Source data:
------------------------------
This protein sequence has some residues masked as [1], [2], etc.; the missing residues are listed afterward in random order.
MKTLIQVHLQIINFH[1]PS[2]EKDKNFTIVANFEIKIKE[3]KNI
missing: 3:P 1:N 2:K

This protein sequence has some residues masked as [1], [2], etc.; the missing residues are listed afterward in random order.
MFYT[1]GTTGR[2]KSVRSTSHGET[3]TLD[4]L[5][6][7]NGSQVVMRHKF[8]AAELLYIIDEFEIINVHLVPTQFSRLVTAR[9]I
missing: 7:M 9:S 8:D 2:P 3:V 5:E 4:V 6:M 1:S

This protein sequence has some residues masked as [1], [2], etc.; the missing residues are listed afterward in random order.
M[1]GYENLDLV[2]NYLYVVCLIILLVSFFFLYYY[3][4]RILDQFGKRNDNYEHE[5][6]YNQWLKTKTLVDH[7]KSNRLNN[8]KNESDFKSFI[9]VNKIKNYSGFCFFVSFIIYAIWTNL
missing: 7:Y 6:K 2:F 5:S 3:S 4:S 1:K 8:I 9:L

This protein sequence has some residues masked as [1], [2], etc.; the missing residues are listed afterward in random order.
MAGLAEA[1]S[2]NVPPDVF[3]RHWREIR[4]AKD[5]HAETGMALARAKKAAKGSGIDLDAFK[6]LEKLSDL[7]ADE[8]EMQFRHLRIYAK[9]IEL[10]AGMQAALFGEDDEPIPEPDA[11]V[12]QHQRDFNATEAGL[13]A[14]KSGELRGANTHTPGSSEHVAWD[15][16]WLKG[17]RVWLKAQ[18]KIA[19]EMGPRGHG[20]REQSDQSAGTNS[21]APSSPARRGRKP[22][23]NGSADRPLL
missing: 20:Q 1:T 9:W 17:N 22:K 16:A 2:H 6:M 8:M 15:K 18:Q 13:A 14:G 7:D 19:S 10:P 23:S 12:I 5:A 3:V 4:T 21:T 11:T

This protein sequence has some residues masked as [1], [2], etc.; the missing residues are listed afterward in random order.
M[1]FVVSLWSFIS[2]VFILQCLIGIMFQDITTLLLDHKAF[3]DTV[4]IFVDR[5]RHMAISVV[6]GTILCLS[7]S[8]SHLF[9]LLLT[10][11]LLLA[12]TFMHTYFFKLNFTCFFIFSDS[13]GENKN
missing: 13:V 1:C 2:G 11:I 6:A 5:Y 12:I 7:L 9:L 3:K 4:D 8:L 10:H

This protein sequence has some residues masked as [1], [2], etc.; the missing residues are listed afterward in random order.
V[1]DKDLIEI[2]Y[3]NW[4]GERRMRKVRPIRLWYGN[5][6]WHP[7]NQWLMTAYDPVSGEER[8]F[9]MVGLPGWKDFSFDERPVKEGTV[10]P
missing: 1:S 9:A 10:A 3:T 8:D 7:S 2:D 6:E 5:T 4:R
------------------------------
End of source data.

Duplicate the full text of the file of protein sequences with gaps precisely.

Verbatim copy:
This protein sequence has some residues masked as [1], [2], etc.; the missing residues are listed afterward in random order.
MKTLIQVHLQIINFH[1]PS[2]EKDKNFTIVANFEIKIKE[3]KNI
missing: 3:P 1:N 2:K

This protein sequence has some residues masked as [1], [2], etc.; the missing residues are listed afterward in random order.
MFYT[1]GTTGR[2]KSVRSTSHGET[3]TLD[4]L[5][6][7]NGSQVVMRHKF[8]AAELLYIIDEFEIINVHLVPTQFSRLVTAR[9]I
missing: 7:M 9:S 8:D 2:P 3:V 5:E 4:V 6:M 1:S

This protein sequence has some residues masked as [1], [2], etc.; the missing residues are listed afterward in random order.
M[1]GYENLDLV[2]NYLYVVCLIILLVSFFFLYYY[3][4]RILDQFGKRNDNYEHE[5][6]YNQWLKTKTLVDH[7]KSNRLNN[8]KNESDFKSFI[9]VNKIKNYSGFCFFVSFIIYAIWTNL
missing: 7:Y 6:K 2:F 5:S 3:S 4:S 1:K 8:I 9:L

This protein sequence has some residues masked as [1], [2], etc.; the missing residues are listed afterward in random order.
MAGLAEA[1]S[2]NVPPDVF[3]RHWREIR[4]AKD[5]HAETGMALARAKKAAKGSGIDLDAFK[6]LEKLSDL[7]ADE[8]EMQFRHLRIYAK[9]IEL[10]AGMQAALFGEDDEPIPEPDA[11]V[12]QHQRDFNATEAGL[13]A[14]KSGELRGANTHTPGSSEHVAWD[15][16]WLKG[17]RVWLKAQ[18]KIA[19]EMGPRGHG[20]REQSDQSAGTNS[21]APSSPARRGRKP[22][23]NGSADRPLL
missing: 20:Q 1:T 9:W 17:N 22:K 16:A 2:H 6:M 8:M 15:K 18:Q 13:A 14:G 7:D 19:S 10:P 23:S 12:I 5:A 3:V 4:T 21:T 11:T

This protein sequence has some residues masked as [1], [2], etc.; the missing residues are listed afterward in random order.
M[1]FVVSLWSFIS[2]VFILQCLIGIMFQDITTLLLDHKAF[3]DTV[4]IFVDR[5]RHMAISVV[6]GTILCLS[7]S[8]SHLF[9]LLLT[10][11]LLLA[12]TFMHTYFFKLNFTCFFIFSDS[13]GENKN
missing: 13:V 1:C 2:G 11:I 6:A 5:Y 12:I 7:L 9:L 3:K 4:D 8:L 10:H

This protein sequence has some residues masked as [1], [2], etc.; the missing residues are listed afterward in random order.
V[1]DKDLIEI[2]Y[3]NW[4]GERRMRKVRPIRLWYGN[5][6]WHP[7]NQWLMTAYDPVSGEER[8]F[9]MVGLPGWKDFSFDERPVKEGTV[10]P
missing: 1:S 9:A 10:A 3:T 8:D 7:S 2:D 6:E 5:T 4:R